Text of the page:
Not too good to be true

Perdue mentioned that most people have a healthy skepticism when presented with these potential savings. Casteel agreed, “People wonder, ’What’s the catch?’ They don’t realize that they are already paying into the utility programs through their electricity bills. The utility is simply distributing that money back to them [through the EmPOWER Maryland program]. It’s more expensive for the utility to build new power plants to satisfy increasing power demand; it’s actually cheaper for them to pay customers to save.”

Who’s eligible for the commissioning program?

Commercial, industrial, and non-profit buildings — such as office and high-rise multi-family buildings, hospitals, and K-12 schools — in Montgomery and Prince George’s Counties can be eligible to participate.  The best candidates are buildings that are:

  • at least 2 years old
  • over 125,000 square feet
  • with above average electricity consumption, and
  • an Energy Management/Building Automation system (EMS/BAS).

However, Perdue shares that “Datakwip is happy to help any building or organization figure out if they qualify.  The last thing we want is for someone to assume this program isn’t for their facility. 90% of buildings that we have reviewed were found to be eligible, including buildings that have earned the ENERGY STAR label in the past.”

Not just for direct customers of Pepco

“Sorry, we don’t buy our electricity from Pepco,” many potential participants say, not realizing that they still are eligible for this program. Sam Wilson, Datakwip’s Director of Business Development, runs into this problem most often. The reality is that most electricity suppliers in the area source their electricity from Pepco. In fact, 361 electricity suppliers for commercial customers are listed under the Pepco service area as of February 2019.

A quick way to verify eligibility is to check for the EmPOWER Maryland charge on an electricity bill, listed as “Empower MD Chg,” which indicates that the customer is funding the incentive programs offered by Maryland utilities.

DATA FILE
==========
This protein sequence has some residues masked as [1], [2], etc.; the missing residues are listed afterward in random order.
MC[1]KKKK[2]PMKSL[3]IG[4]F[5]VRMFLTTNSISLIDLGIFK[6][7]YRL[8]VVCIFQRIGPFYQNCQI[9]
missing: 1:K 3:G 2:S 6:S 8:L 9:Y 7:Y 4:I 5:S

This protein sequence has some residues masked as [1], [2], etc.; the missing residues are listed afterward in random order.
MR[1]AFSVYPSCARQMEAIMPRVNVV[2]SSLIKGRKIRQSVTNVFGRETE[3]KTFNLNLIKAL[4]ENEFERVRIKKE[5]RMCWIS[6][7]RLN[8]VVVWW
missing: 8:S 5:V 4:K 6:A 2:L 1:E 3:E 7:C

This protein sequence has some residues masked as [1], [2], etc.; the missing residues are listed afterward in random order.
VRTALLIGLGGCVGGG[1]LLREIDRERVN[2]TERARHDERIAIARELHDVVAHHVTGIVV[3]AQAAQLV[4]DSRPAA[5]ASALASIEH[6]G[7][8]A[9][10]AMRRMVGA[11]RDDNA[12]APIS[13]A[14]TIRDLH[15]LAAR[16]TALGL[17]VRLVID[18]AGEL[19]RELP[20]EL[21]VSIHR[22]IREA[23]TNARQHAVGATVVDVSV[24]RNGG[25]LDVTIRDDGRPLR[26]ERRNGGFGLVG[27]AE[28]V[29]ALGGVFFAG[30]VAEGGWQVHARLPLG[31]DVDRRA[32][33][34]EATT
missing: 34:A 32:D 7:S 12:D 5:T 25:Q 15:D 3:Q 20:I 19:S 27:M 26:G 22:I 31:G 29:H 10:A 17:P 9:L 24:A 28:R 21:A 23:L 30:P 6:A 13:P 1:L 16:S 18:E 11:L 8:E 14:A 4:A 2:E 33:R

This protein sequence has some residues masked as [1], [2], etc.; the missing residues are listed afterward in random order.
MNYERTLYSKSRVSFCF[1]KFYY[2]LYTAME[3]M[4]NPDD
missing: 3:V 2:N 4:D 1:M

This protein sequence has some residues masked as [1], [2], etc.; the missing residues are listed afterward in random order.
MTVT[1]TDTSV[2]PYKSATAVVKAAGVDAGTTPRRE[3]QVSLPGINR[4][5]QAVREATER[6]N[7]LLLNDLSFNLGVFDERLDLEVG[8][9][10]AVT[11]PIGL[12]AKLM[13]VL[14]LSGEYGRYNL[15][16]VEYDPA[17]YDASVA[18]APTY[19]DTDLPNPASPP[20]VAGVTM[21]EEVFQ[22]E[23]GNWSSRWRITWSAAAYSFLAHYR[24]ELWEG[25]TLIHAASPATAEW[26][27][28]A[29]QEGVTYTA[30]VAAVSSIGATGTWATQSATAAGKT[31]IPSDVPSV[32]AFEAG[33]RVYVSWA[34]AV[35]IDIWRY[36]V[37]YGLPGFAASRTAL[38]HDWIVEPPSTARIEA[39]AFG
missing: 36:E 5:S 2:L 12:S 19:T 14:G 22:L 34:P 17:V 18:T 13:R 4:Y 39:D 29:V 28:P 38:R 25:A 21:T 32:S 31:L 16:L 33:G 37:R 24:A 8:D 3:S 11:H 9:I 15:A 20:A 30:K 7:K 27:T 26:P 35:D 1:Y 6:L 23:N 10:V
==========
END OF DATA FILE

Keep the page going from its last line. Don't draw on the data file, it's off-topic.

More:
How the MBCx program works

Starting the process is easy, and is broken down into three phases:

  • Phase I: Approved program service providers determine eligibility and submit a contract and other application data to Pepco for review. If Pepco approves, the service provider completes an ASHRAE Level 2 audit and begins monitoring the building systems’ performance with a primary focus on HVAC and control systems. (Datakwip determines eligibility at no cost. Datakwip’s net upfront costs are roughly a couple of cents per square foot. They also help identify additional incentive programs for which the building may be eligible.)
  • Phase II: Continuous monitoring occurs, and the implementation of no or low-cost energy conservation measures (ECMs).
  • Phase III: Additional incentives are issued by Pepco after the MBCx process verifies the successful implementation of ECMs implemented in Phase II. An overarching goal of the MBCx program is to find cost-effective opportunities for building owners.

To learn more about the program, contact ICF, the program administrator for Pepco’s Energy Savings for Business Program at pepcobusiness@icf.com.
To find out if your building qualifies for the Pepco MBCx program, contact Datakwip at info@datakwip.com.

 

This article was prepared on behalf of Montgomery County by Energy Shrink, an MDOT certified MBE firm focused on high-performance buildings. For more information on the interviews or research, contact the authors Smita Thomas and Jennifer Jang at mail@energy-shrink.com.